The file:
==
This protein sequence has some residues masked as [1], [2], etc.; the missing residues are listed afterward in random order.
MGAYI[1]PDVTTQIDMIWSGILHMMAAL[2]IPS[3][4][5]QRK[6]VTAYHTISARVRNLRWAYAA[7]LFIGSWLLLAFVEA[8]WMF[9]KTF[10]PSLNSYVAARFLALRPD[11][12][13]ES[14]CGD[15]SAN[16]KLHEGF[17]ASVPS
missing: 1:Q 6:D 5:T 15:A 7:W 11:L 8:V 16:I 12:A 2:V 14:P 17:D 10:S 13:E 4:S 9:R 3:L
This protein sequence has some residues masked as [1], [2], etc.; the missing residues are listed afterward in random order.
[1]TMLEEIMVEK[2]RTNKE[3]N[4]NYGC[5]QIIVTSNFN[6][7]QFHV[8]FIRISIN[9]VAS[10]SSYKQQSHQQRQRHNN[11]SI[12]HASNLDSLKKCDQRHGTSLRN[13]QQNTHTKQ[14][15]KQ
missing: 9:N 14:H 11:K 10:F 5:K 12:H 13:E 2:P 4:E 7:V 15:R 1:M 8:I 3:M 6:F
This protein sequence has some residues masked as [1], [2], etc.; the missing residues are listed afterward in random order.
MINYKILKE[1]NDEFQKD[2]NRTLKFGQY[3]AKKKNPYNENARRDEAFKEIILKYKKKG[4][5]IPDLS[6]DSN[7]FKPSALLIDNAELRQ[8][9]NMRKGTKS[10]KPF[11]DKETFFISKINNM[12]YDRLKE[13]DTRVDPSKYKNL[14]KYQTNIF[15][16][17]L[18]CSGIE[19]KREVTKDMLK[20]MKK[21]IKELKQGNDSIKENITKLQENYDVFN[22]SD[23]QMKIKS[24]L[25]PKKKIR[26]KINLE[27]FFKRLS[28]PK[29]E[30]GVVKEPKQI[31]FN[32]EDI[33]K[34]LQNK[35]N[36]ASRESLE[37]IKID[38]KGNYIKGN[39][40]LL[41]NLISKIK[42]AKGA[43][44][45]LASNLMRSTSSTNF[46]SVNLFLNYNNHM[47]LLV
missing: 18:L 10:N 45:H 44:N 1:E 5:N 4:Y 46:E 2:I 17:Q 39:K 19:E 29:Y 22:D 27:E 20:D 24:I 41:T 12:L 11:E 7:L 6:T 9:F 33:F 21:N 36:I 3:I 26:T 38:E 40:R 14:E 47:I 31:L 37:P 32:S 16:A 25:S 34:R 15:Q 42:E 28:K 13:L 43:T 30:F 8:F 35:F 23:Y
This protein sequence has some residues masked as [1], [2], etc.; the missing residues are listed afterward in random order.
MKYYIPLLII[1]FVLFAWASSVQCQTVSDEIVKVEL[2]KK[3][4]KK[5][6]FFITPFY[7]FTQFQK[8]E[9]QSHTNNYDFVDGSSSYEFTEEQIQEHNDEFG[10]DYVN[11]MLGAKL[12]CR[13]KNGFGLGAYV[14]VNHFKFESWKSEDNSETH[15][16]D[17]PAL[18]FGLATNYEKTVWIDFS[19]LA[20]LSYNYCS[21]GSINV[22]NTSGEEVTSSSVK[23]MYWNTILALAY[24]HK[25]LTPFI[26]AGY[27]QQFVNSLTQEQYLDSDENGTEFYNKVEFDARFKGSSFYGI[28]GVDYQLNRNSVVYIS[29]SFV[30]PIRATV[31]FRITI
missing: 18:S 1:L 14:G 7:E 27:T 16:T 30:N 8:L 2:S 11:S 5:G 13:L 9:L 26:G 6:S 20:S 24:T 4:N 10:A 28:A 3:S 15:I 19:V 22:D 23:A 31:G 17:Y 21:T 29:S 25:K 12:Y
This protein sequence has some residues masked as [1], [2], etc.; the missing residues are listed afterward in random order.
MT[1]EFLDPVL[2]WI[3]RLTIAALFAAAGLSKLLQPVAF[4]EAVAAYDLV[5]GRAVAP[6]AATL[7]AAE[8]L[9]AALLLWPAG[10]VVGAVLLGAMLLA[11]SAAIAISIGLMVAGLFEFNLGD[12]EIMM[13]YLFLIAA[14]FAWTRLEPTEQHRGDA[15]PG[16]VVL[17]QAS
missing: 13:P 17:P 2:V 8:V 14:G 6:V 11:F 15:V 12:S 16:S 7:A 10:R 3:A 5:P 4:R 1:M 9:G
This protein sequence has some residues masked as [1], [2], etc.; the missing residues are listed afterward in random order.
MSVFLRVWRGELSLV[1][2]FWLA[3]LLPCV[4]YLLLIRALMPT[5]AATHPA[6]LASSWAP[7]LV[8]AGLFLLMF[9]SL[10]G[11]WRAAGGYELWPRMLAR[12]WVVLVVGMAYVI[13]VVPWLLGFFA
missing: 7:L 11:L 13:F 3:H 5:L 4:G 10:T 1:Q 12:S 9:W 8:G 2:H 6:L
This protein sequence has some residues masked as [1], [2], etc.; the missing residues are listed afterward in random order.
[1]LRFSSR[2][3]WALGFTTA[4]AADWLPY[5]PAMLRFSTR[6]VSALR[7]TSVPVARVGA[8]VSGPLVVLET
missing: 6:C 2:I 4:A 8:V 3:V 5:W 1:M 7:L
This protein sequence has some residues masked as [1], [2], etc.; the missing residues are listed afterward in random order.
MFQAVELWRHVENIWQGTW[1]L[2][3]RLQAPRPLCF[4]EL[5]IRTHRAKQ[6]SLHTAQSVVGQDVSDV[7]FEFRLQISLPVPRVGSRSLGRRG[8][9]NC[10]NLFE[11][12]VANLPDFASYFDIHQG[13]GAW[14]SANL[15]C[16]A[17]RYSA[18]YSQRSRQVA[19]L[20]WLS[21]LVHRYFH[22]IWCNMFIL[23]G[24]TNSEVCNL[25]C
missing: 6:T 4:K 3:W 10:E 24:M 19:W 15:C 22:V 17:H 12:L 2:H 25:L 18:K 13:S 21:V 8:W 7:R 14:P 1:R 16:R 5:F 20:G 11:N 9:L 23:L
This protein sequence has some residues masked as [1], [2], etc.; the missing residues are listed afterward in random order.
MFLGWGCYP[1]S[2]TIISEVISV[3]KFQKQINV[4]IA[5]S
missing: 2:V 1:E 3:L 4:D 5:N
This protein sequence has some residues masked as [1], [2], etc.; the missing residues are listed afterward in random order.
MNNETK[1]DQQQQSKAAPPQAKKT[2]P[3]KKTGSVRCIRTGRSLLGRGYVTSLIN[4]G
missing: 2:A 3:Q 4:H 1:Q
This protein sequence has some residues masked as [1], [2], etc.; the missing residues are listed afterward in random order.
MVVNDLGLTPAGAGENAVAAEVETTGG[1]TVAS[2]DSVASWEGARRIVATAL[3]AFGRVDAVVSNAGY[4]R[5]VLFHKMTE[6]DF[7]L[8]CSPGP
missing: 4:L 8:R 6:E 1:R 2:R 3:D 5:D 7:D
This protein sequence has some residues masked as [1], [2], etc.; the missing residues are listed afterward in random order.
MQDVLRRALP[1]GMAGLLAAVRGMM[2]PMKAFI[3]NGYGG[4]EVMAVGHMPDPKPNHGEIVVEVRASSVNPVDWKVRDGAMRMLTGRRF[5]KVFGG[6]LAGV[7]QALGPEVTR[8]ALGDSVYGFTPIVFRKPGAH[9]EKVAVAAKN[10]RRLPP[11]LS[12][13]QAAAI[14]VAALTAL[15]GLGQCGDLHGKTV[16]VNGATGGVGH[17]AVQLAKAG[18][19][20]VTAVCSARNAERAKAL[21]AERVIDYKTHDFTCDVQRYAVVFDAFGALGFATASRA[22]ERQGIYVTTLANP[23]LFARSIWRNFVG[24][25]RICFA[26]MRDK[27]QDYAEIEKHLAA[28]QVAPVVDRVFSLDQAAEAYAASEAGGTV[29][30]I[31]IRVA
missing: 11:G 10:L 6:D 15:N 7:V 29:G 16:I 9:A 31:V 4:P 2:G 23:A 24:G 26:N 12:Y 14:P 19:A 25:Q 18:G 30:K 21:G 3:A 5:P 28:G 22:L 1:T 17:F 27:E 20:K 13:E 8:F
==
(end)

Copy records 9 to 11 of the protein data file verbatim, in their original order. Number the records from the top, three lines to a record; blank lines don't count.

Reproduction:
This protein sequence has some residues masked as [1], [2], etc.; the missing residues are listed afterward in random order.
MFLGWGCYP[1]S[2]TIISEVISV[3]KFQKQINV[4]IA[5]S
missing: 2:V 1:E 3:L 4:D 5:N
This protein sequence has some residues masked as [1], [2], etc.; the missing residues are listed afterward in random order.
MNNETK[1]DQQQQSKAAPPQAKKT[2]P[3]KKTGSVRCIRTGRSLLGRGYVTSLIN[4]G
missing: 2:A 3:Q 4:H 1:Q
This protein sequence has some residues masked as [1], [2], etc.; the missing residues are listed afterward in random order.
MVVNDLGLTPAGAGENAVAAEVETTGG[1]TVAS[2]DSVASWEGARRIVATAL[3]AFGRVDAVVSNAGY[4]R[5]VLFHKMTE[6]DF[7]L[8]CSPGP
missing: 4:L 8:R 6:E 1:R 2:R 3:D 5:D 7:D